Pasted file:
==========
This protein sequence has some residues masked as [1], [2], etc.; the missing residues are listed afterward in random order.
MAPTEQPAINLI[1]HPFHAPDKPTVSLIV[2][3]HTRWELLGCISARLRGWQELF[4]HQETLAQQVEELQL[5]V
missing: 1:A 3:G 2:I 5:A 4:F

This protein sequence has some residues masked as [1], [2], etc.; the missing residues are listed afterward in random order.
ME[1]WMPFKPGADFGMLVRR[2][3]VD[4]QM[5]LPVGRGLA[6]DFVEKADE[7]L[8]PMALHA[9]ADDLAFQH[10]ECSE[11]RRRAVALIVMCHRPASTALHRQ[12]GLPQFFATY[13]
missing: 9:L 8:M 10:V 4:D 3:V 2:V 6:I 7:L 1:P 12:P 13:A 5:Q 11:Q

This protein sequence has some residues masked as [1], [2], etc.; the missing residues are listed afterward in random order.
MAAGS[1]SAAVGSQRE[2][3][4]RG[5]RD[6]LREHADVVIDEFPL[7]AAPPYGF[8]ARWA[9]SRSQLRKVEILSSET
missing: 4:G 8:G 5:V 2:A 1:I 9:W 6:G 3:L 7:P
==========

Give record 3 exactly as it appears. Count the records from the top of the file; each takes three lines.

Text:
This protein sequence has some residues masked as [1], [2], etc.; the missing residues are listed afterward in random order.
MAAGS[1]SAAVGSQRE[2][3][4]RG[5]RD[6]LREHADVVIDEFPL[7]AAPPYGF[8]ARWA[9]SRSQLRKVEILSSET
missing: 4:G 8:G 5:V 2:A 1:I 9:W 6:G 3:L 7:P